If you know where to look at Peru's infamous rainforest market, you'll find all sorts of endangered animals for sale as bushmeat or as pets. But some are trying to stop the trade before it's too late.
Project goal: Rehabilitation and reintegration of rescued wildlife, identifying new host plants for the Amazon's 2,000 known butterfly species, protecting the rare, endangered bald uakari
Project implementation: Giving guided tours on the illegal animal trade to school and university students and tourists. Fundraising projects for reintegration of animals to the wild, raising awareness of illegal trade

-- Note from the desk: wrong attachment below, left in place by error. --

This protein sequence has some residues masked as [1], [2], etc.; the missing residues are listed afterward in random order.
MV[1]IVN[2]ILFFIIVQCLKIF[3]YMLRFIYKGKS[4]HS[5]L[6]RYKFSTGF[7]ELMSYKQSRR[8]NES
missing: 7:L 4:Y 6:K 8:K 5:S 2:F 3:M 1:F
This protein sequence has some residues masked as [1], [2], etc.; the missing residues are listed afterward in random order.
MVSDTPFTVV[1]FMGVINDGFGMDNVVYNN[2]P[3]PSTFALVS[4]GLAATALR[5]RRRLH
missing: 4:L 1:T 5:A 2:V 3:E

Project goal: Wildlife rescue, rehabilitation and release; environmental education
Implementation: Rehabilitating illegally trafficked animals in artificial enclosures with the aim of reintroducing them to their natural habitat
In the middle of the Amazon rainforest, is a Peruvian city of around 400,000 inhabitants. You can't reach Iquitos by road. The only way to get there is by plane or boat. The people living there and in other parts of the Amazon in Peru are allowed to hunt — but only for themselves and their families. Commercial hunting is banned. Still, visitors to the city's raucous Belen market can buy all kinds of endangered animals — alive or dead. The Pilpintuwasi animal orphanage and conservation group, the Amazon Rescue Center (CREA), are working to protect animals caught up in the wildlife trade.
A film by Tanja Blut